It’s a Love/Hate Thing

Last week Book Riot posted a companion piece to its November 2012 list of readers’ top 50 favorite novels. The new article lists the 50 most hated books, compiled from reader submissions.

As a lover of lists, I was intrigued by these posts. In particular, I was interested in the overlap; according to a Book Riot post analyzing these lists, there are eight books that were featured on both lists:

  • Pride & Prejudice
  • Jane Eyre
  • The Great Gatsby
  • Wuthering Heights
  • The Catcher in the Rye
  • Moby Dick
  • The Grapes of Wrath
  • Ulysses

What is it about these books that make them both so loved and so hated? I have read five of these books; of the ones I’ve read, I loved three and disliked two. I think “hate” is too strong a word to describe my feelings toward any book, but I think I might have actually hated one at the time I read it. Which brings me to my theory: Continue reading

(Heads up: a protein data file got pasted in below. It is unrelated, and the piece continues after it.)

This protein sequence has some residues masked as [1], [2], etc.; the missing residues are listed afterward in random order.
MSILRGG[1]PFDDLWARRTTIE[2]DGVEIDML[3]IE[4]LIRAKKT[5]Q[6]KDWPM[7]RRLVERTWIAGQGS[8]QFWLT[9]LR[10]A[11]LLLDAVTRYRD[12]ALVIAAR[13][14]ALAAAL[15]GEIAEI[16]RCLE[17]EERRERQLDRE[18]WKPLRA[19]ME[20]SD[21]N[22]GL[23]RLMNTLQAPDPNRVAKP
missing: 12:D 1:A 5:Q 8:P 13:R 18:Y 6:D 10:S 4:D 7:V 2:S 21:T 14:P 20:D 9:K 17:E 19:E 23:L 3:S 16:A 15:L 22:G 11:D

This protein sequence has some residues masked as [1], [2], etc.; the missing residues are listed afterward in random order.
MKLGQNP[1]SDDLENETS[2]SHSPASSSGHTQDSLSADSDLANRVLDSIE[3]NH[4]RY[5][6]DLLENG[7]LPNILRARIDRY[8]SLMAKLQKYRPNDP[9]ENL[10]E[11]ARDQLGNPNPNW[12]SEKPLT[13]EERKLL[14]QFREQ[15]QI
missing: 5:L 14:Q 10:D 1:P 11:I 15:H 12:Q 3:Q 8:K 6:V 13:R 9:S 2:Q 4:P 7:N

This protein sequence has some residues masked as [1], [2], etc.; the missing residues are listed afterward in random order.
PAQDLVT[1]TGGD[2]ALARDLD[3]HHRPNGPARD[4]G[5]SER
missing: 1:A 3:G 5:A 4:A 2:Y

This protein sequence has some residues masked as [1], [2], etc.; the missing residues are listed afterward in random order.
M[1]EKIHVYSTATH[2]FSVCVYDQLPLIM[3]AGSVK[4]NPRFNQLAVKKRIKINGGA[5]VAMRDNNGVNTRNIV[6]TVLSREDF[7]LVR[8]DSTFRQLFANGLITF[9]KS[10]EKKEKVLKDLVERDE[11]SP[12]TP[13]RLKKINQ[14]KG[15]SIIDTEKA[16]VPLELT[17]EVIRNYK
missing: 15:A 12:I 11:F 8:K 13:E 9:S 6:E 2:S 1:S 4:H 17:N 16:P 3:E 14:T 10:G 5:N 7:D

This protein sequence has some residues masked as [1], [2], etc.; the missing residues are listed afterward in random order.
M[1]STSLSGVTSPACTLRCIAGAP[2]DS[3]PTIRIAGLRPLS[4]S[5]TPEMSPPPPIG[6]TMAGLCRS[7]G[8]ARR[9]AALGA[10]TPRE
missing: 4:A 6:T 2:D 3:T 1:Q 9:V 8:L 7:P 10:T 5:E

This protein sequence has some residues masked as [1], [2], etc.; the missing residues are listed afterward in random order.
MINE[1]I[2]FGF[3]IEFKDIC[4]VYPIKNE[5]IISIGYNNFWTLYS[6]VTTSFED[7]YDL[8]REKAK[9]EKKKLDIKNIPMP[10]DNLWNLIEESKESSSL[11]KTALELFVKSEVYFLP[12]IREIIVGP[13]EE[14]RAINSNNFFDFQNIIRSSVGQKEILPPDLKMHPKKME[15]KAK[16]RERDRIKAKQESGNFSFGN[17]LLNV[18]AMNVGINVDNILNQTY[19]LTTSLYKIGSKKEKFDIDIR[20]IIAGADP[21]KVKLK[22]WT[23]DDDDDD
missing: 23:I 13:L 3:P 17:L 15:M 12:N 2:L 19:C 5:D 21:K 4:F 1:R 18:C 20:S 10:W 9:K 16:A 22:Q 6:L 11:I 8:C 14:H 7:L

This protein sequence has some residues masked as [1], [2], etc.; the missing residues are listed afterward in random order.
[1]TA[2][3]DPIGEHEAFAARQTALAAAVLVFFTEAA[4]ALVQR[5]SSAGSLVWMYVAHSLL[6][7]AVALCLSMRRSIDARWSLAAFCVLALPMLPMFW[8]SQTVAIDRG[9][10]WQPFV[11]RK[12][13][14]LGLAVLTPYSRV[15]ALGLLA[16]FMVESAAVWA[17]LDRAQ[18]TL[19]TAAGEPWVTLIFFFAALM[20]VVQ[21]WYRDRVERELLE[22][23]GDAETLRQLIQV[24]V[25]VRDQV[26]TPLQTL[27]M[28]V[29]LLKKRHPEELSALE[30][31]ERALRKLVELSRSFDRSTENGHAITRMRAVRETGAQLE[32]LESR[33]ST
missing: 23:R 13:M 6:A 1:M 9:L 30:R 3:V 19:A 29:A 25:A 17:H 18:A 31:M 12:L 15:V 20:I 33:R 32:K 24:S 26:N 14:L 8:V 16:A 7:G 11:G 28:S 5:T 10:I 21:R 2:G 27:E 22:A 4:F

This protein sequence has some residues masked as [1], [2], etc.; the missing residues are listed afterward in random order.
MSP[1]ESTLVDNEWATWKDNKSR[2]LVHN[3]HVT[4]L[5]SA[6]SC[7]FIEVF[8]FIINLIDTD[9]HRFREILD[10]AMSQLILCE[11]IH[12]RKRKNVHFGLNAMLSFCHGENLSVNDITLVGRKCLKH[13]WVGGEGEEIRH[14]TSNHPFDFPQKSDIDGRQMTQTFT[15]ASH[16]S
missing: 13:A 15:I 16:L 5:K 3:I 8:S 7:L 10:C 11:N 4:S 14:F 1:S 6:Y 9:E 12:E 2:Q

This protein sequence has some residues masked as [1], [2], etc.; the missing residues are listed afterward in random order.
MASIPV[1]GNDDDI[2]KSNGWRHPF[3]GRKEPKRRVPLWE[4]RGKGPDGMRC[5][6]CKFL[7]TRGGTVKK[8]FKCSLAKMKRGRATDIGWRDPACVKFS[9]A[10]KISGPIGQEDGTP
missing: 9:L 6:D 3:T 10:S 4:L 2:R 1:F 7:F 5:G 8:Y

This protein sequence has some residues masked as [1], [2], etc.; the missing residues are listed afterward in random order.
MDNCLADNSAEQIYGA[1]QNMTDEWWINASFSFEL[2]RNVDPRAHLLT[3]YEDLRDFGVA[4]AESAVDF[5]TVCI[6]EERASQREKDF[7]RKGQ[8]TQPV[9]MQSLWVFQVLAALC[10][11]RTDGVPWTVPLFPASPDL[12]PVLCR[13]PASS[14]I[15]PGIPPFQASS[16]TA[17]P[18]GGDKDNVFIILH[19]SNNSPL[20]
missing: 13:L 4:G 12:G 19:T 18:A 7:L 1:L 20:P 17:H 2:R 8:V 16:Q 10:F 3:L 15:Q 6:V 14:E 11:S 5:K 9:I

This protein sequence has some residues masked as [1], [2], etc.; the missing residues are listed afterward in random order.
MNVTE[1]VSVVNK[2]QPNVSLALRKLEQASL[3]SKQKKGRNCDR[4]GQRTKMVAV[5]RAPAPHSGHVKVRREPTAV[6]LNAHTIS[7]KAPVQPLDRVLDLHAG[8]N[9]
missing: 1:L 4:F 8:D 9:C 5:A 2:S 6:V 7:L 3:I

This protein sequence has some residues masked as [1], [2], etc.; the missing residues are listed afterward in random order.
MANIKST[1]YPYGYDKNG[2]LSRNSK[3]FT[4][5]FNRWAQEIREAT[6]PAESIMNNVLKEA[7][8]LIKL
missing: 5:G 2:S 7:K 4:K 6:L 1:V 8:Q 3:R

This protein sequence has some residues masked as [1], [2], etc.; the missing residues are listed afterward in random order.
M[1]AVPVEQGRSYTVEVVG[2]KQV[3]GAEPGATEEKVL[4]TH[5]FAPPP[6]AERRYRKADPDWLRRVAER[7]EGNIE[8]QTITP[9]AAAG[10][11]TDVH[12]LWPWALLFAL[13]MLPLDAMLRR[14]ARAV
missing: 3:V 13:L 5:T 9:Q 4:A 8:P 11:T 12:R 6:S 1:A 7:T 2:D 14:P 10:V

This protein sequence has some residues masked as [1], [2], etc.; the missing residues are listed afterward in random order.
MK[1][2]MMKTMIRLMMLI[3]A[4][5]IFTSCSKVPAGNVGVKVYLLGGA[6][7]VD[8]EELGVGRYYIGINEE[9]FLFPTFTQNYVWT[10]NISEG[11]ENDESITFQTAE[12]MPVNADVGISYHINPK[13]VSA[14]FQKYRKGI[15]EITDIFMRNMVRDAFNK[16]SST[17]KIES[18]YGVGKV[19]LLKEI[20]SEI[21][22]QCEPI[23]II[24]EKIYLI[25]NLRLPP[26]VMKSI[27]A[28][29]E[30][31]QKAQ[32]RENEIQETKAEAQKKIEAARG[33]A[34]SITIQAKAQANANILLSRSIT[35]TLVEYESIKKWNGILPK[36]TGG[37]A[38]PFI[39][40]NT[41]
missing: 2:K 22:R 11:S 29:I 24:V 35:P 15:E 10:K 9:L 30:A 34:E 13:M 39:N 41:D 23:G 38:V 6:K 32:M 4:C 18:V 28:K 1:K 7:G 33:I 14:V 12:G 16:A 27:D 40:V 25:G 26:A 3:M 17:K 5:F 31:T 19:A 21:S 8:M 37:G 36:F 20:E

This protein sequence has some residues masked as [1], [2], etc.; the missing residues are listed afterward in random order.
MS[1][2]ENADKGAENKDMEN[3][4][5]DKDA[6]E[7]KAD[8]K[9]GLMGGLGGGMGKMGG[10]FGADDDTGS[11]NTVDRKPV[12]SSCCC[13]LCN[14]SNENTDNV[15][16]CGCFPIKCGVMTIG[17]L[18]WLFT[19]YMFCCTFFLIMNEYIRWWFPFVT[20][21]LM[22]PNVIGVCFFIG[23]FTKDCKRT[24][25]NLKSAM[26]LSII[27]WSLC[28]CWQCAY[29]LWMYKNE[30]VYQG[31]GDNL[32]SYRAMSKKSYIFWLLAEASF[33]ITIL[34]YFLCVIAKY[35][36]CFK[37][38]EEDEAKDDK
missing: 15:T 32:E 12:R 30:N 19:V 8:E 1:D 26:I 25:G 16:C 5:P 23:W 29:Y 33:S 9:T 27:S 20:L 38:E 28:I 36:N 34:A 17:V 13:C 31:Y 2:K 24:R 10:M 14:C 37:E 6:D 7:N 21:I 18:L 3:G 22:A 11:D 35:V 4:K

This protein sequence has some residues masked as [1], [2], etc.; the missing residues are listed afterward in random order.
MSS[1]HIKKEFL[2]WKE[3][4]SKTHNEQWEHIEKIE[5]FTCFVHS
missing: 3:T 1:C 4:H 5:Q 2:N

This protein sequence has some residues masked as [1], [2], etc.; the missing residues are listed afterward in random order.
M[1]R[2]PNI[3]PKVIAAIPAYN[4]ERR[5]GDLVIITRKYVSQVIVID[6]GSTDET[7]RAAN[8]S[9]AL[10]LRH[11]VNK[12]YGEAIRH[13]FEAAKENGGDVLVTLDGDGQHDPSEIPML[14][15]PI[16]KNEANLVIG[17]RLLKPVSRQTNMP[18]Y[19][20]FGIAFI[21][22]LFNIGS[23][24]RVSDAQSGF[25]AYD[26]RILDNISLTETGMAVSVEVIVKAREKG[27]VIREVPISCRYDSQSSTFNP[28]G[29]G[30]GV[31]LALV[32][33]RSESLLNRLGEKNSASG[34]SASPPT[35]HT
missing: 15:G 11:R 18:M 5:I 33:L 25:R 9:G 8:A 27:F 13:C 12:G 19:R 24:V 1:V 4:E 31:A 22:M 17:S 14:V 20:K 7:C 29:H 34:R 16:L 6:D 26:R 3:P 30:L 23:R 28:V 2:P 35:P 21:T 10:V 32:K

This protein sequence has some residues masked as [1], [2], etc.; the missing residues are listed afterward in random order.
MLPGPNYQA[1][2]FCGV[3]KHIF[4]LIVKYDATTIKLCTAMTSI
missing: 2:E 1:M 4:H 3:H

Quotable Friday: from The Awakening

“She turned her face seaward to gather in an impression of space and solitude, which the vast expanse of water, meeting and melting with the moonlit sky, conveyed to her excited fancy. As she swam she seemed to be reaching out for the unlimited in which to lose herself.”

— The Awakening by Kate Chopin

On The Awakening and Spending Time Alone

The Awakening by Kate ChopinI recently finished reading The Awakening for my Modern American Lit class, and I really loved it.  Apart from being revolutionary for it’s time — a woman who has sex out of wedlock and doesn’t get pregnant? What?! — it’s really beautifully written.

Take my favorite line from the novel. As Edna begins distancing herself from her husband and abandoning her womanly duties, she takes to walking through the streets of New Orleans, enjoying the sunlight and the warm fresh air. Chopin writes,

“She discovered many a sunny, sleepy corner, fashioned to dream in. And she found it good to dream and to be alone and unmolested.” Continue reading